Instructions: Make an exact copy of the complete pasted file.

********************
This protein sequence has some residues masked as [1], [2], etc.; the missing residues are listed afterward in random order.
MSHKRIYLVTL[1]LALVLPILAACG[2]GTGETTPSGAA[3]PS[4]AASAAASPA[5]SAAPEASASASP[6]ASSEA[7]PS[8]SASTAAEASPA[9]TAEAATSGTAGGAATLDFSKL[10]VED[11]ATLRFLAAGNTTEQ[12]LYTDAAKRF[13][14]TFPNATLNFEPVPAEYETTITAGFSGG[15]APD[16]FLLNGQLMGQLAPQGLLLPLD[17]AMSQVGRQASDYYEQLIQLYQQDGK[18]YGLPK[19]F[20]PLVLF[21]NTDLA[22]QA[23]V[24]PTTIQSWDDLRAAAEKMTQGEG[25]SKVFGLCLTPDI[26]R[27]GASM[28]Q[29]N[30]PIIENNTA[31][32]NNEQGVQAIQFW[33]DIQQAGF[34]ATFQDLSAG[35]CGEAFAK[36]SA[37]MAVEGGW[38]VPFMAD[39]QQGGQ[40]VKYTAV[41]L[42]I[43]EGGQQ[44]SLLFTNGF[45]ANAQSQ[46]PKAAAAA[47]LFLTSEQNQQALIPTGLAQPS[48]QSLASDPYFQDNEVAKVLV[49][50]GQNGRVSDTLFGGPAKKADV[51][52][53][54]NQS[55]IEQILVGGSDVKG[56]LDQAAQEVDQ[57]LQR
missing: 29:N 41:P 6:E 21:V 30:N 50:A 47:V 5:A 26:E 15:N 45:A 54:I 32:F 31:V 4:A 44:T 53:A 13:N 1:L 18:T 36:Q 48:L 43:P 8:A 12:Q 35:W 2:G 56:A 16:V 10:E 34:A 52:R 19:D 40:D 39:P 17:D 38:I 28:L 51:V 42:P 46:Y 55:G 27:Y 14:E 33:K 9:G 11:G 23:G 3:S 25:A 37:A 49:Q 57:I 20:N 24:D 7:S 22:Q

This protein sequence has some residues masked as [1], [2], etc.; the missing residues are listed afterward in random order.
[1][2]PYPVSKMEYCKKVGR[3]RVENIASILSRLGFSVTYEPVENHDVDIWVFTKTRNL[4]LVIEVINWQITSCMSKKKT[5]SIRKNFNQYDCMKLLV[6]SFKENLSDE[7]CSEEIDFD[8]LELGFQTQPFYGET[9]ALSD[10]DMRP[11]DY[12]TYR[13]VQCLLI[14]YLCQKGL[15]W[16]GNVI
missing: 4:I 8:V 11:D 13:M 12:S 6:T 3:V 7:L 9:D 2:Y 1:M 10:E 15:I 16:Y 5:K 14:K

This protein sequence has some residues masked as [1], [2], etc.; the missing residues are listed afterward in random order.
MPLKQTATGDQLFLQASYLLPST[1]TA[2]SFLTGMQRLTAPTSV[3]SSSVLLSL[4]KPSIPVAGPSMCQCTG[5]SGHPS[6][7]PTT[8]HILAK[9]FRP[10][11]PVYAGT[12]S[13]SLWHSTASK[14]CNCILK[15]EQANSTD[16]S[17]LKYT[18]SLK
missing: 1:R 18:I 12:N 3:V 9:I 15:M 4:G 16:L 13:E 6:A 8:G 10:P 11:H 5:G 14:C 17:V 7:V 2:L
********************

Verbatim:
This protein sequence has some residues masked as [1], [2], etc.; the missing residues are listed afterward in random order.
MSHKRIYLVTL[1]LALVLPILAACG[2]GTGETTPSGAA[3]PS[4]AASAAASPA[5]SAAPEASASASP[6]ASSEA[7]PS[8]SASTAAEASPA[9]TAEAATSGTAGGAATLDFSKL[10]VED[11]ATLRFLAAGNTTEQ[12]LYTDAAKRF[13][14]TFPNATLNFEPVPAEYETTITAGFSGG[15]APD[16]FLLNGQLMGQLAPQGLLLPLD[17]AMSQVGRQASDYYEQLIQLYQQDGK[18]YGLPK[19]F[20]PLVLF[21]NTDLA[22]QA[23]V[24]PTTIQSWDDLRAAAEKMTQGEG[25]SKVFGLCLTPDI[26]R[27]GASM[28]Q[29]N[30]PIIENNTA[31][32]NNEQGVQAIQFW[33]DIQQAGF[34]ATFQDLSAG[35]CGEAFAK[36]SA[37]MAVEGGW[38]VPFMAD[39]QQGGQ[40]VKYTAV[41]L[42]I[43]EGGQQ[44]SLLFTNGF[45]ANAQSQ[46]PKAAAAA[47]LFLTSEQNQQALIPTGLAQPS[48]QSLASDPYFQDNEVAKVLV[49][50]GQNGRVSDTLFGGPAKKADV[51][52][53][54]NQS[55]IEQILVGGSDVKG[56]LDQAAQEVDQ[57]LQR
missing: 29:N 41:P 6:E 21:V 30:N 50:A 47:V 5:A 26:E 15:N 45:A 54:I 32:F 31:V 4:A 44:T 53:A 13:N 1:L 18:T 36:Q 48:L 43:P 8:A 12:Q 35:W 2:G 56:A 16:V 10:E 34:A 52:R 19:D 40:D 39:P 17:D 38:I 28:L 51:V 42:P 46:Y 55:G 27:Y 14:E 33:K 9:G 11:G 23:G 3:S 25:A 37:A 49:Q 57:I 20:N 24:D 7:S 22:Q

This protein sequence has some residues masked as [1], [2], etc.; the missing residues are listed afterward in random order.
[1][2]PYPVSKMEYCKKVGR[3]RVENIASILSRLGFSVTYEPVENHDVDIWVFTKTRNL[4]LVIEVINWQITSCMSKKKT[5]SIRKNFNQYDCMKLLV[6]SFKENLSDE[7]CSEEIDFD[8]LELGFQTQPFYGET[9]ALSD[10]DMRP[11]DY[12]TYR[13]VQCLLI[14]YLCQKGL[15]W[16]GNVI
missing: 4:I 8:V 11:D 13:M 12:S 6:T 3:V 7:L 9:D 2:Y 1:M 10:E 15:I 16:Y 5:K 14:K

This protein sequence has some residues masked as [1], [2], etc.; the missing residues are listed afterward in random order.
MPLKQTATGDQLFLQASYLLPST[1]TA[2]SFLTGMQRLTAPTSV[3]SSSVLLSL[4]KPSIPVAGPSMCQCTG[5]SGHPS[6][7]PTT[8]HILAK[9]FRP[10][11]PVYAGT[12]S[13]SLWHSTASK[14]CNCILK[15]EQANSTD[16]S[17]LKYT[18]SLK
missing: 1:R 18:I 12:N 3:V 9:I 15:M 4:G 16:L 13:E 6:A 8:G 10:P 11:H 5:G 14:C 17:V 7:V 2:L